The innocent mistake that keeps us caught in our own particular style of ignorance, unkindness, and shut-downness is that we are never encouraged to see clearly what is, with gentleness. Instead, there’s a kind of basic misunderstanding that we should try to be better than we already are, that we should try to improve ourselves, that we should try to get away from painful things, and that if we could just learn how to get away from the painful things, then we would be happy. That is the innocent, naive misunderstanding that we all share, which keeps us unhappy.

This is not an improvement plan; it is not a situation in which you try to be better than you are now. It is something much softer and more openhearted than any of that. It involves learning how, once you have fully acknowledge the feeling of anger and the knowledge of who you are and what you do, to let it go. So whether it’s anger or craving or jealousy or fear or depression—whatever it might be—the notion is not to try to get rid of it, but to make friends with it. That means getting to know it completely, with some kind of softness, and learning how, once you’ve experienced it fully, to let go.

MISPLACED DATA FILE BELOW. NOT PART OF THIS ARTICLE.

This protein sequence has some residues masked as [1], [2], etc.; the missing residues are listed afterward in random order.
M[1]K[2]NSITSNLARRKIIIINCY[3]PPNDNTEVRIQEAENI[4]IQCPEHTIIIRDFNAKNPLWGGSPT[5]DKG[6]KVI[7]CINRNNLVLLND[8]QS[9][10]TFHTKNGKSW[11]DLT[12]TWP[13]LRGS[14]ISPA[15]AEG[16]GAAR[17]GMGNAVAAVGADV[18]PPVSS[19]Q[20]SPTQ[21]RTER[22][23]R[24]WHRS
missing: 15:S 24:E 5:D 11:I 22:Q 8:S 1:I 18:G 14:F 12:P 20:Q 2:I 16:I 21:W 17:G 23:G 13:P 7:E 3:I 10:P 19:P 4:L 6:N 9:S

Pema Chodron (via lazyyogi)

buzzfeeddiy:

If you feel like simplifying your life, all of these adorably tiny homes are on the market

When tears mix with mud
And gentle winds brush her hair
She is the most beautiful

We were all delighted, we all realized we were leaving confusion and nonsense behind and performing our one and noble function of the time, move.
Jack Kerouac // On the Road (via coffeeinthemountains)
themountainlaurel:

Vintage pretty: 52 Project

themountainlaurel:

Vintage pretty: 52 Project

Read this if you’re a lover of the waves and wilds, or think you are.

boulders-and-beaches:

Bear with me as I tear a company apart. They epitomize the ignorant, inept culture of hipster psuedo outdoorspeople. I was going to write to them privately but decided it’s probably best to get some reblogs.


Let me introduce you to Salt & Steel, everyone! (tumblr and website)

Let’s break down a few of their products and their descriptions with a heavy dose of angry sarcasm: